Academic journal article Journal of the Evangelical Theological Society

A Modern Grammar for Classical Hebrew

Academic journal article Journal of the Evangelical Theological Society

A Modern Grammar for Classical Hebrew

Article excerpt

A Modern Grammar for Classical Hebrew. By Duane A. Garrett. Nashville: Broadman & Holman, 2002, vii + 395 pp., n.p.

Duane Garrett has made a fine contribution to the realm of teaching Hebrew grammar. he arranges 62 relatively brief lessons or sections (anywhere between 1-9 pages each) under six headings: the alphabetics and phonetics of Hebrew; nouns, adjectives, prepositions, and the basics of verbs; the Hebrew verb system in summary; the QaI stem in detail; the derived sterns in detail; and additional details and introduction to advanced issues. The volume concludes with several appendices that provide a listing of Hebrew-English vocabulary, a smaller English-Hebrew vocabulary, a list of proper names, a glossary, answer key, and several paradigms.

The bulk of each lesson or section introduces the student to another set of new grammatical issues followed by a vocabulary list, exercises, and a brief chapter summary that provides hints for memorization. Numerous helpful charts are interspersed throughout the volume. Garrett introduces his readers to the verbal system initially in section 6 and then more fully in sections 8 and 9, compared to lesson 12 in the grammars by Kelley (p. 80) and Pratico and Van Pelt (p. 121). Consequently, students using this volume read at the clause level relatively soon after starting their venture into learning the Hebrew language.

Garrett's volume is distinctive in that he introduces his readers to basic concepts of Hebrew poetry, Hebrew text linguistics, strategies for reading biblical law, proverbial and prophetic literature, and textual criticism. Another feature that students will enjoy is the PDF file located on the publisher's website that provides a companion workbook containing all the exercises with more space between each problem. This provides the student with more workspace without unnecessarily adding to tbe volume's cost and provides a convenient way for professors to collect their students' work (if desired).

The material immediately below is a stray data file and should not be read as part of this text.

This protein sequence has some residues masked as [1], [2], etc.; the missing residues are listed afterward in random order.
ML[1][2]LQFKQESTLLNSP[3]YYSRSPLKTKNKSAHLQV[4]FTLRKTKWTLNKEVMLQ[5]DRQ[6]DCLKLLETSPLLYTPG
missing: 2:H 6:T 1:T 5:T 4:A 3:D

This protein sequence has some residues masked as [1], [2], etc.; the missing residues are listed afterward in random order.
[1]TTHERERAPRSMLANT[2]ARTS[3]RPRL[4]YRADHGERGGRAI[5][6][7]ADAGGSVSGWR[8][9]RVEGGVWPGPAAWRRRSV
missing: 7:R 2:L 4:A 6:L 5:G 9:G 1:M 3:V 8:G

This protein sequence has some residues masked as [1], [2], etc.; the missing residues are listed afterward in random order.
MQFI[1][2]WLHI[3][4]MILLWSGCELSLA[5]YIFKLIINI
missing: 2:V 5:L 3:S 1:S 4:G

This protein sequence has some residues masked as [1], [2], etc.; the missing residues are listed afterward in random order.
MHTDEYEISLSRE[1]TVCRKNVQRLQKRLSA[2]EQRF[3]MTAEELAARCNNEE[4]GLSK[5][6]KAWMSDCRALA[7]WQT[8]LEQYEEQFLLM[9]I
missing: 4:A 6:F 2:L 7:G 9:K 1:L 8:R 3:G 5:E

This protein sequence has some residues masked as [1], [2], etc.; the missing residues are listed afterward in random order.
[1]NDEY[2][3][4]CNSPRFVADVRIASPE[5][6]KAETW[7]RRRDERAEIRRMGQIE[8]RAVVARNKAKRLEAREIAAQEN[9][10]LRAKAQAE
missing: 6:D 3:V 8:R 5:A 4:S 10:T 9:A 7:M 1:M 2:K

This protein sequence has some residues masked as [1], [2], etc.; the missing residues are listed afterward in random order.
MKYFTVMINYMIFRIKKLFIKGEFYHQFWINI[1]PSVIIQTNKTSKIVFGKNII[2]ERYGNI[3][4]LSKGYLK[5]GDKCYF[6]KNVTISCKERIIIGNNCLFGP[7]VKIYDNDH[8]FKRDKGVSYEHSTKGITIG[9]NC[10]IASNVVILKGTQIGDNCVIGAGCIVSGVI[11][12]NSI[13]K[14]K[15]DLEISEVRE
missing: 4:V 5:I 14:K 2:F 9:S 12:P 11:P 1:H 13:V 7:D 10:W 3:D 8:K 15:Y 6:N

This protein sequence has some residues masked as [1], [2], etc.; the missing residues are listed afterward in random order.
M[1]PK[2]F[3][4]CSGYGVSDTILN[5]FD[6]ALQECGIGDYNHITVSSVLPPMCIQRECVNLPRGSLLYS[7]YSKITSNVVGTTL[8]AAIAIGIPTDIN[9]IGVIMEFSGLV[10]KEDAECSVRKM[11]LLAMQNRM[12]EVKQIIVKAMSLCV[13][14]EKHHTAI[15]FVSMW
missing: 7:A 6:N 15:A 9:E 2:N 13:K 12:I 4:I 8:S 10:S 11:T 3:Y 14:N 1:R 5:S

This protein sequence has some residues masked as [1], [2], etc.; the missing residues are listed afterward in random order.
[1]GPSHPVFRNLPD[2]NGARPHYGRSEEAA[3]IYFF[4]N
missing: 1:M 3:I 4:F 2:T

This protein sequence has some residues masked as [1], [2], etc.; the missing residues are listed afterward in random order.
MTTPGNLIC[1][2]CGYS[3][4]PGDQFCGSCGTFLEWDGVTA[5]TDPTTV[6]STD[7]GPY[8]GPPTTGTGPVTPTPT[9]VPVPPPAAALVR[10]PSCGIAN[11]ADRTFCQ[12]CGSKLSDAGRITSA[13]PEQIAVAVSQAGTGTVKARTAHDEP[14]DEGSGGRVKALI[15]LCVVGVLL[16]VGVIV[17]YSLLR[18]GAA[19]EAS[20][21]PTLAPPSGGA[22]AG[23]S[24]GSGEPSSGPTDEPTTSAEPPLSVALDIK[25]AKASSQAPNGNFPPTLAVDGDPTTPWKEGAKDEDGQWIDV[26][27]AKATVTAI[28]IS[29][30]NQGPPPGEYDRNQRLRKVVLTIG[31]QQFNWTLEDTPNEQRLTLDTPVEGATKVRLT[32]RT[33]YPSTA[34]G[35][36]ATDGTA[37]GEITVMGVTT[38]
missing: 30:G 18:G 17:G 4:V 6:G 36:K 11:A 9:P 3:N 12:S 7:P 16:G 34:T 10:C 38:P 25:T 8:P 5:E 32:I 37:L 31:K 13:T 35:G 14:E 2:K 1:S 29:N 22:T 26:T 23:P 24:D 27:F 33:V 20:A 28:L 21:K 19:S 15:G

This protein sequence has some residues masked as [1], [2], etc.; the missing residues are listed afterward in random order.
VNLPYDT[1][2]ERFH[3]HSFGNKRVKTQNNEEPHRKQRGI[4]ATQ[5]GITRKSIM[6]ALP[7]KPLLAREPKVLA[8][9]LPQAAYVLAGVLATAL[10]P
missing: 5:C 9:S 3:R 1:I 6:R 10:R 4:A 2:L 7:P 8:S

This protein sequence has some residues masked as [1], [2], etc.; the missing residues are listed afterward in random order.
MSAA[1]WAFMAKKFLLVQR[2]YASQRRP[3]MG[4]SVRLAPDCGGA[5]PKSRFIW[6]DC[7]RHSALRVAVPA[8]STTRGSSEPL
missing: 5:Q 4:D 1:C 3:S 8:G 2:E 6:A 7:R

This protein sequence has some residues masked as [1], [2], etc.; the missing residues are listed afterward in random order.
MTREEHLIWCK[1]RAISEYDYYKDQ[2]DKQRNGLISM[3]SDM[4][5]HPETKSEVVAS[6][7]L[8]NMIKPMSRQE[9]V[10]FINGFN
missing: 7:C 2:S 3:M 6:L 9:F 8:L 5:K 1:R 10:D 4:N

Another great feature of the book is that it requires the user to translate various blocks of OT Hebrew text: Gen 5:1-32; 8:3-7; Exod 19:1-8, 7:25; 20:1-17; Deut 6:4-5; 1 Kgs 17:1-24; 2 Chr 13:1-16:13; Pss 87:1-6; 112:1-10; Prov 14:8-15; Isa 2:1-11; and all of Jonah. In addition to these blocks of text, the exercises include individual verses from all parts of the OT.

After introducing the Hebrew verbal system (perfect, imperfect, imperative, infinitive, and participle), Garrett introduces the student to the derived stems and weak verbal roots in broad terms. he then introduces the QaI stem in detail, as it appears with various weak roots. The fifth section of the book gives attention to the derived stems with weak verbal roots.

In addition to the features mentioned above, Garrett's provision of an answer key serves as a great tool. Although professors of Hebrew will continue to debate the ultimate value of answer keys for students, in my years of teaching Hebrew grammar I have found a good answer key relieves a good deal of frustration and enhances learning for most students. …

Search by... Author
Show... All Results Primary Sources Peer-reviewed


An unknown error has occurred. Please click the button below to reload the page. If the problem persists, please try again in a little while.